This year the Swedish booth won best decorated tent with a whimsical “under the sea” theme. Thank you to all who volunteered, donated and walked. We are looking forward to outdoing ourselves next year!

Musician David Osmond Tours the Multiple Sclerosis Center With Dr. James Bowen

Mallory Higgins

Mallory Higgins
Education Coordinator and Marketing Specialist, Swedish MS Center

Musician David Osmond, from the famous musical Osmond family, visited the Swedish Multiple Sclerosis (MS) Center, touring the clinic with medical director, James Bowen. Having been diagnosed with relapsing-remitting MS in 2005, Osmond was interested in learning more about comprehensive care for MS.

While on the tour, Osmond learned about the MS Center’s physical rehabilitation program and wellness offerings including gym access with specialized equipment for MS patients, exercise training, Pilates, and Yoga. Dr. Bowen explained the MS Center’s emotional wellness offerings including psychology, psychiatry, support groups, music and pet therapy, and the annual art show. Other areas covered during his visit were elements of community wellness including social work, vocational counseling, workshops on stress management, and social events such as the MS Center summer BBQ and winter seasonal celebration. These programs assist with keeping individuals with MS involved in the broader community.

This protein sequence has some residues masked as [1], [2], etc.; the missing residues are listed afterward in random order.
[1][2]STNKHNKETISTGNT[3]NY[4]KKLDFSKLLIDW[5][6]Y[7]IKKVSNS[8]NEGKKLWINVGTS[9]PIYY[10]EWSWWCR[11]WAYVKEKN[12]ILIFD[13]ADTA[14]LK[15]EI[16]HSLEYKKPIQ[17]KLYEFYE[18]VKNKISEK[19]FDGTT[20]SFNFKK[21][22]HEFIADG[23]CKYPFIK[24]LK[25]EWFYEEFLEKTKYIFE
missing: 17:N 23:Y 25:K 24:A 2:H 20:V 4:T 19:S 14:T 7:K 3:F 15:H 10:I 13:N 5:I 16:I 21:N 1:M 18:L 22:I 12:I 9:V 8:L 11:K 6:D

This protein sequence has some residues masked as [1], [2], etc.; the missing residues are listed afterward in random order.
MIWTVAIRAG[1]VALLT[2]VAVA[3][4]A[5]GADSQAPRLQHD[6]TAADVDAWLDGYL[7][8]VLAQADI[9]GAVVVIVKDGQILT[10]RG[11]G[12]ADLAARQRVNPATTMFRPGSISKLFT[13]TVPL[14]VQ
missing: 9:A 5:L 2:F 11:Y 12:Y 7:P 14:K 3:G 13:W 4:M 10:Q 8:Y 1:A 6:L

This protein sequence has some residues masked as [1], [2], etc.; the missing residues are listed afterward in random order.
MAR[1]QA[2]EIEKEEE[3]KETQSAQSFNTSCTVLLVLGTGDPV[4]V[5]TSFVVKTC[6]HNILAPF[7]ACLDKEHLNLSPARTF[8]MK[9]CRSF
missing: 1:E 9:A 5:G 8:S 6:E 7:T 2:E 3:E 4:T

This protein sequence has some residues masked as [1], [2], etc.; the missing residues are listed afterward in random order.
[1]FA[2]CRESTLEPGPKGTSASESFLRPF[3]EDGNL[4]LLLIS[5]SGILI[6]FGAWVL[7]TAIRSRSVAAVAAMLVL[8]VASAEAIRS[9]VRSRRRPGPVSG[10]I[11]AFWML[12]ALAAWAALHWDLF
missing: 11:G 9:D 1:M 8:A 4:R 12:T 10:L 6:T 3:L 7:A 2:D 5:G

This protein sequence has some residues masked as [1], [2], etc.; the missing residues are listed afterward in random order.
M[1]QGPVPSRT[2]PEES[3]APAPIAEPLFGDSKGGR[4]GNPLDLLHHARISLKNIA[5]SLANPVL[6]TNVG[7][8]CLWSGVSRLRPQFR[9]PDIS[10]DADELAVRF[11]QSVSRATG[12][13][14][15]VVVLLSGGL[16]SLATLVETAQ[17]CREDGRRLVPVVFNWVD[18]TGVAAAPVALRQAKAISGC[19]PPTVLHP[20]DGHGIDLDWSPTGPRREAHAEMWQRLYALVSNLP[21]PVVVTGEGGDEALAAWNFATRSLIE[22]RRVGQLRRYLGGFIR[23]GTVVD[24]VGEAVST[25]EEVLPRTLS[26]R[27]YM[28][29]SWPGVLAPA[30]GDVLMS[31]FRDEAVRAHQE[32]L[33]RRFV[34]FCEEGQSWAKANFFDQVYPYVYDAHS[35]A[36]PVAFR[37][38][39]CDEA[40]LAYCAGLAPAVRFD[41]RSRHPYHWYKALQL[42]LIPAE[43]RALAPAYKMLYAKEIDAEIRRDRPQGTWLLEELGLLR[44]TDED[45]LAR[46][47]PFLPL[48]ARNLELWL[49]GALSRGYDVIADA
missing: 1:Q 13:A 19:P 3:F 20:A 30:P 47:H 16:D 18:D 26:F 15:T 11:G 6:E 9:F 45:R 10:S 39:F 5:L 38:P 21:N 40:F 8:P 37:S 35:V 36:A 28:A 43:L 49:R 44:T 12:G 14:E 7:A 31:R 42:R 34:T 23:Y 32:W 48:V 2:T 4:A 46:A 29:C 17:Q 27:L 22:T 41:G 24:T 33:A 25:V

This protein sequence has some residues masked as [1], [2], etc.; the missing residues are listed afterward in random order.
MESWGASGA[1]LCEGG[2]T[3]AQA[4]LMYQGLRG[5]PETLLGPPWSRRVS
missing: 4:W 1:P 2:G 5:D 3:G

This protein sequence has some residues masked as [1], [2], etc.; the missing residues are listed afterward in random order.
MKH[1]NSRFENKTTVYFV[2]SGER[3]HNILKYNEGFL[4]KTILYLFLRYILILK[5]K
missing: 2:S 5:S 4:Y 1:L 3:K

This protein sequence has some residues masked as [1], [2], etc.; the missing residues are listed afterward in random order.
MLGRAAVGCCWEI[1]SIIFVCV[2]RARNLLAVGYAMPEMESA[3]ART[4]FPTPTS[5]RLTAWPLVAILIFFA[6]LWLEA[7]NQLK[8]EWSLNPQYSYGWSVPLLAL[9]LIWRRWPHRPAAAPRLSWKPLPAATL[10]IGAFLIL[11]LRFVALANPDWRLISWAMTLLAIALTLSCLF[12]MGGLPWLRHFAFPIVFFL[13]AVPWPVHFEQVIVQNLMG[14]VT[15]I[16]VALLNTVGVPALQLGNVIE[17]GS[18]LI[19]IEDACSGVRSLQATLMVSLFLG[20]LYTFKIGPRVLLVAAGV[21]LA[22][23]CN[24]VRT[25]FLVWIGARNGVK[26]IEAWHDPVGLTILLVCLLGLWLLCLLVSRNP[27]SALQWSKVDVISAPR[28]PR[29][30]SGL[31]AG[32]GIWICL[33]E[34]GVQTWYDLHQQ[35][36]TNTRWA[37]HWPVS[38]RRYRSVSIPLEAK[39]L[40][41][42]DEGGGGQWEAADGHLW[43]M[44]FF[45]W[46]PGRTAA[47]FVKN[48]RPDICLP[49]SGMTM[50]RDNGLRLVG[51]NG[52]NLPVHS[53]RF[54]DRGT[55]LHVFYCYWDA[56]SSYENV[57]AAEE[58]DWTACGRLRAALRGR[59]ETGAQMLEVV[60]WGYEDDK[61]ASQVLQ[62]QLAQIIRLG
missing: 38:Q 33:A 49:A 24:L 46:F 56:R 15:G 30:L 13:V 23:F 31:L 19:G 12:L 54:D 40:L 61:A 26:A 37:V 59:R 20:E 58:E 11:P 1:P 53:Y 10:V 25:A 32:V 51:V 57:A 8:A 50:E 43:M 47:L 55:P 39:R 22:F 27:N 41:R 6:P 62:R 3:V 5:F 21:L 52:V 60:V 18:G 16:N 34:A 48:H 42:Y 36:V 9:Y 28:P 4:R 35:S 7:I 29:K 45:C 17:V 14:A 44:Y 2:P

Earlier in the day, Osmond spoke  ...

Lunge for Life: Save Lives by Becoming an Organ Donor

Andrew F. Precht
In the United States, nearly 124,000 men, women and children are on the waiting list for an organ transplant. Every day, an average of 21 people die waiting for organs they need. Here in the Pacific Northwest, there are approximately 3,000 people on the waiting list.

Jimmy Murphy, a patient at Swedish, used to be one of them. But Jimmy was lucky enough to have a family member who was an eligible match for a kidney transplant.

Jimmy’s journey to health started two years ago, on his 21st birthday, when he began to notice signs that he didn’t feel right. He went to the emergency room and was diagnosed with Goodpasture Syndrome, a rare autoimmune disease that attacks the lungs and kidneys. Within 2-3 days of diagnosis, Jimmy’s kidneys were severely damaged.

Before Jimmy could be eligible for a transplant, he had to ...